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First time 'Roadshow' viewpoint

During her Antiques Roadshow experience, Antique Trader subscriber Vikki Eilts spoke with two people who were enjoying their first Roadshow tour stop.

Vikki Eilts

When Ron and Deb were offered tickets to the Antiques Roadshow event in Omaha, NE this year, they readily accepted. The event was to take place only two weeks after they received their tickets, so the anticipation was rapidly building.

Roadshow set up

The hustle and bustle of the set up process at Antiques Roadshow.

As the time finally arrived, they each had their items ready to make the walk through the doors. I met them at the entrance to help them navigate at first and was curious to hear their impression. After receiving their category tickets at the triage area, I asked each of them for one word that would describe what they were feeling.

Deb told me she was “excited”, Ron said he felt “overwhelmed”. We made plans to meet after the event so I could find out more about their “first time.”

In sitting at their kitchen table, I had a few questions for each of them.

First I asked Deb what was the most exciting part of her Roadshow experience. She said that it was the time they first entered the large area, after triage, where people lined up to get their items appraised before entering the appraisal and filming center. She saw so many things and saw the actual filming. “Wow, this is really it!” about summed it up.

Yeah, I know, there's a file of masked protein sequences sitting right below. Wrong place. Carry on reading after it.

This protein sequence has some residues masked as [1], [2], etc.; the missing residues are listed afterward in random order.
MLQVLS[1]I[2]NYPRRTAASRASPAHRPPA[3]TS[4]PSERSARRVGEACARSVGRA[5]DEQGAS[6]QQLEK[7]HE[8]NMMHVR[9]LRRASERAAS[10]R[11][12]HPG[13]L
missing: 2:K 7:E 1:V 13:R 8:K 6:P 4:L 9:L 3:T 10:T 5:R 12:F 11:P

The most exciting part for Ron was seeing in person the appraisers he saw on TV, actually recognizing them.

Was it what you expected, I asked.

No, Deb said, especially when you got to the inner appraisal and filming area. She though it was would be more personal and not so fast. It surprised her the appraisals were
over so quick, it seemed more personal on TV.

Ron thought it was a far bigger area than expected on TV it looked small. He was surprised with the category and backdrop walls, how large they were. He had thought the appraisals were all given in small areas like conference rooms.

My next question was, 'Were they happy with their appraisal information?'

Deb was very happy; she had learned information on a cup and saucer she had brought. It had been in the family but little was known. Ron had brought pocket watches and was especially happy to hear the information gleaned from the appraiser.

Since I had them each give me one word to describe their feeling before the event, I now asked for one word to describe their experience after it. Deb said “amazed.” Ron gave me two; “surprised” and “organized.”

For my last question, I was wondering what advice they would tell others who would like to attend Antiques Roadshow. Deb’s answer was “to get an early time (entrance) ticket, if possible.” Ron said “ to take small items that you can comfortably carry.”

There you have it, a first-timer Antiques Roadshow experience in a nutshell. I think it is safe to say that, for Deb and Ron, it was a never-to-be-forgotten day.

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